Mission Summary
20160923I2 Aircraft 43RF
Tropical Storm Karl

Aircraft Crew (43RF)
Aircraft CommanderScott Price
Co-pilotDanny Rees
Co-pilotNate Kahn
NavigatorPete Siegel
Flight EngineerKen Heystek
Flight DirectorBrian Belson
Flight DirectorIan Sears
Data TechnicianDana Naeher
Dropsonde OperatorBobby Peek
Dropsonde OperatorJeff Hartberger
Scientific Crew (43RF)
RadarBrad KlotzHRD
DropsHui ChristophersenHRD
Ocean WindsJoe SappNESDIS

Scientific Crew (Ground)
RadarJohn GamacheHRD

Mission Plan :

15Z Steering current

15Z Shear analysis

The mission is to conduct a RAPX experiment into Tropical Storm Karl. The storm is at 50kts traveling N at 10-15kts about 750 miles away from St. Croix (Figure 1). Convection is centered over the low level center with a band stretching out to the east. Shear is analyzed at SE 15-25 knots (Figure 2). Track guidance show Karl continuing north before turning NE to the North Atlantic (Figure 3) possibly strengthen to a category 1 hurricane before becoming fully extratropical (Figure 4).

12Z Track forecasts

12Z Intensity forecasts
The plan calls for a butterfly pattern with flight altitude of 7000 feet radar, regular drops at the midpoint s, and IR sonde/AXBT combo drops at the end points (Figure 5a). A possible Ocean Winds module may also be conducted in the region of highest winds during this flight with additional drops. The high incidence SFMR module may also be conducted if there is sufficient time. Upon completion of the mission, the plane will return to St. Croix.

Prepared by the Hurricane Research Division
File: current1.ftk
September 21, 2016
Aircraft: N43RF
Proposed takeoff: 23/1800Z
deg min deg min n mi/deg hr:min
1S27 0365 06 105/1801:44
2S30 3365 06 105/0002:40
3S29 4166 50 105/3003:08
4S27 5663 23 105/1204:03
5S29 4163 22 105/0604:31
6S27 5666 49 105/2405:26
Mission Summary :

Take off Landing
St. Croix, USVI 18:00 UTC St. Croix, USVI 02:00 UTC

Proposed and Actual flight tracks

The butterfly pattern was completed as planned (Figure 5b). Karl continued to travel north at about 10 knots. IR satellite imagery shows a convective burst in the NW quadrant where the radar indicated the strongest winds were located (Figure 6). Shear appears to still be keeping the south and east drier as indicated by dropsodes. The radar analysis shows the strongest winds were on the SE side of Karl (Figure 7). Peak flight level winds were 70 knots and SFMR reached 58 knots in the south. The strongest surface winds from a dropsonde were found on drop 7 with 56 knots. The SFMR high incidence module was performed on the west side out of precipitation. Three banked turns were completed for each angle: 15, 30, and 45 degrees.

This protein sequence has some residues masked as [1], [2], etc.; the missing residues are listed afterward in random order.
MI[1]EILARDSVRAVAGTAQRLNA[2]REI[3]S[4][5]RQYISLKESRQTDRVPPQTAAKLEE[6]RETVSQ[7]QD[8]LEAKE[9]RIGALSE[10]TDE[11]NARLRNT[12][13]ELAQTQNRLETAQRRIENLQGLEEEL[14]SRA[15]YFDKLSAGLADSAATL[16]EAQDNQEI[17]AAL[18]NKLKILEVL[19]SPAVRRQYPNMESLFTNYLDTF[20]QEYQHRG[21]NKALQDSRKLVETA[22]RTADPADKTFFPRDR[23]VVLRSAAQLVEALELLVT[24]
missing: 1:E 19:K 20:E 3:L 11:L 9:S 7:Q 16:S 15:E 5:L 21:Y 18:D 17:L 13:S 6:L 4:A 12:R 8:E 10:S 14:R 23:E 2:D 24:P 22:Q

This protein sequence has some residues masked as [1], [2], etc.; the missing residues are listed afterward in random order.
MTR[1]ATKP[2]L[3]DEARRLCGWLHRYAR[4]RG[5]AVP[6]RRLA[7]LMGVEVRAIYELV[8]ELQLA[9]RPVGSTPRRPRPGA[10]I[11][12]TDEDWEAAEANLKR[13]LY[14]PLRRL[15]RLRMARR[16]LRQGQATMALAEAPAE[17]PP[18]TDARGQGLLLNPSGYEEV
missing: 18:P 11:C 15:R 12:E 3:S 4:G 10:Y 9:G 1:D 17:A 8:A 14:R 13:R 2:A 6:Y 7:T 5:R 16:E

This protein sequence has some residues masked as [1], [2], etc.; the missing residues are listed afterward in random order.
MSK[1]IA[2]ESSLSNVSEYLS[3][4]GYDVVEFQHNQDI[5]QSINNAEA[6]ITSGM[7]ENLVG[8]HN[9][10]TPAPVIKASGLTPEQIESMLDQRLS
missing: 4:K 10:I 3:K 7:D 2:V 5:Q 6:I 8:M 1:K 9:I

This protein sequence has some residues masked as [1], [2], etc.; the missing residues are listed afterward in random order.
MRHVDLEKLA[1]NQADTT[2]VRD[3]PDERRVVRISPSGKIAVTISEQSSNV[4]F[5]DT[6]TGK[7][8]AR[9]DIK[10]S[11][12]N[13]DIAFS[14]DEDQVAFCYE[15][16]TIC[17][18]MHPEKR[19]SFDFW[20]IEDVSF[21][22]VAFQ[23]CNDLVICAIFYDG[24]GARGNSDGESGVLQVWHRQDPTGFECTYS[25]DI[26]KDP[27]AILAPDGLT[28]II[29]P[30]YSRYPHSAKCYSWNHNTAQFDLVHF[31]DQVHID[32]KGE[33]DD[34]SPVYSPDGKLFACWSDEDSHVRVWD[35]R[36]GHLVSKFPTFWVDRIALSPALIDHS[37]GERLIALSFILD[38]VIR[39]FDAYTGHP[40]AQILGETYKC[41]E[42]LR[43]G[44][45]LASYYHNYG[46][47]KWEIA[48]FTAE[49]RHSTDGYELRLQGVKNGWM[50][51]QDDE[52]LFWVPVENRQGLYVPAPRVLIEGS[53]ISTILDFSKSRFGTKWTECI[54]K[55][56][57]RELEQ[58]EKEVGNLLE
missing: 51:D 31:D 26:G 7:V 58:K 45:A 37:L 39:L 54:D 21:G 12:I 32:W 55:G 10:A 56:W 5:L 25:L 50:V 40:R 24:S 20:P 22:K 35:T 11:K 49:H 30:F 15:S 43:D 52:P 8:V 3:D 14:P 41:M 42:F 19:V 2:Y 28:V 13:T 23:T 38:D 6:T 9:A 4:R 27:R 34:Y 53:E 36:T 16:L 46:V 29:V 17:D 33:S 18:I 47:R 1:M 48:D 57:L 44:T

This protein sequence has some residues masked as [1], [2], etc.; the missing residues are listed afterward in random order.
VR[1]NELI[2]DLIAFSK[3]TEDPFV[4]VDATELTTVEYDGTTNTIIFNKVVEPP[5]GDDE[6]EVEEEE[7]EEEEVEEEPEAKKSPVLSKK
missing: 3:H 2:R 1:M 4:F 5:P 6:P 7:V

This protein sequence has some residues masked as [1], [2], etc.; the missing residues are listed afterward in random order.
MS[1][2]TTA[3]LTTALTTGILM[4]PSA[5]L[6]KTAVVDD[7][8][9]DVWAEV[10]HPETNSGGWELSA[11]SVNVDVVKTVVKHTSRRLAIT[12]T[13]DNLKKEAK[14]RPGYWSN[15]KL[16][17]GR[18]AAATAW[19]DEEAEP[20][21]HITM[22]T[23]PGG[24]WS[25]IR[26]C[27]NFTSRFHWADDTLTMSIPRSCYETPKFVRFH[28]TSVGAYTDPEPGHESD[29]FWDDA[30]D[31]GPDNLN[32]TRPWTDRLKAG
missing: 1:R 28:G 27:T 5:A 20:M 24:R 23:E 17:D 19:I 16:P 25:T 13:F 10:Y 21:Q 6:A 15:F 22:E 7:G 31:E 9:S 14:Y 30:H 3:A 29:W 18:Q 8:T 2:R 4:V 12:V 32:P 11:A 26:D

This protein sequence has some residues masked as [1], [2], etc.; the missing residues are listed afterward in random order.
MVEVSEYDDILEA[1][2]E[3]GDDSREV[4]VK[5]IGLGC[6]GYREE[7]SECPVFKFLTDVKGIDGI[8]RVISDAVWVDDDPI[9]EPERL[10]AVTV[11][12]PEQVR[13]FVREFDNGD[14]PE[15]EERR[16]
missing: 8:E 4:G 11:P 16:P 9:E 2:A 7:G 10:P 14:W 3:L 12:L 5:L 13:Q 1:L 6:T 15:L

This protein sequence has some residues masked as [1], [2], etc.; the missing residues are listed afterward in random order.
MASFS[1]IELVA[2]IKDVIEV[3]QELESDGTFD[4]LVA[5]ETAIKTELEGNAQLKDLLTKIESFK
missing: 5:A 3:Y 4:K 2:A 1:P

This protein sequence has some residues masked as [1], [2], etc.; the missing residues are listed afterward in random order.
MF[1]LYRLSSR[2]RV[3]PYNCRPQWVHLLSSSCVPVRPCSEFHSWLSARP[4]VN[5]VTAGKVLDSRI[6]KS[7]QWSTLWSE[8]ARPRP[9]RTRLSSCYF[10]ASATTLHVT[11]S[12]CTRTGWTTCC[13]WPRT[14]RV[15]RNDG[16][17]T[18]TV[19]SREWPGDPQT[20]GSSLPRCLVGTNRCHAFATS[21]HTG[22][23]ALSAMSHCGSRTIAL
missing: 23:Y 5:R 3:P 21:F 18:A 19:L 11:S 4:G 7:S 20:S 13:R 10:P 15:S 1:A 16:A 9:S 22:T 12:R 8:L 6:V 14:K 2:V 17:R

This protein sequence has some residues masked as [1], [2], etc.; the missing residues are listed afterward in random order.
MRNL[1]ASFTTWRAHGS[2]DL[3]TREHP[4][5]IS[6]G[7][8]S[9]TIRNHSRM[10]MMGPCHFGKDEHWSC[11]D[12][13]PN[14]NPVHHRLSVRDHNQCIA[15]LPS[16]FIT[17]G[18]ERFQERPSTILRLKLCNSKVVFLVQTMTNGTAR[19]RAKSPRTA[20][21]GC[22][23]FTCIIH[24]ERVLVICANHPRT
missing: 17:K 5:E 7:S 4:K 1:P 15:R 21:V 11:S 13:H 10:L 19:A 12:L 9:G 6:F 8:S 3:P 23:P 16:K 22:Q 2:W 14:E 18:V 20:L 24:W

IR satellite loop

Radar analyses

A total of 8 regular sondes, 5 IR sondes/AXBTs combos were dropped, 1 lone AXBT and 3 radar analyses were completed.

Mission Evaluation:

This RAPX mission was completed as planned. Three radar analysis were completed and the P3 maintained good radar coverage of TS Karl. While the high incidence module was performed, it may have been in too weak winds. Need to contact Heather Holbach to confirm whether the data was usedful.

Problems :

An externally mounted AXBT malfunctioned and was launched shortly after takeoff. It was replaced with an internally launched AXBT. Some of the AXBT data initially came in spotty.

Mission Data :

Final flight track

Plot of raw High Density Obs

Plot of raw Flight Level winds

Plot of raw SFMR winds

LPS's log | Radar Scientist's log | Dropsonde Scientist's log

Flight Director's log | Flight Director's manifest | NetCDF data
serial data

Page last updated Feb. 1, 2017
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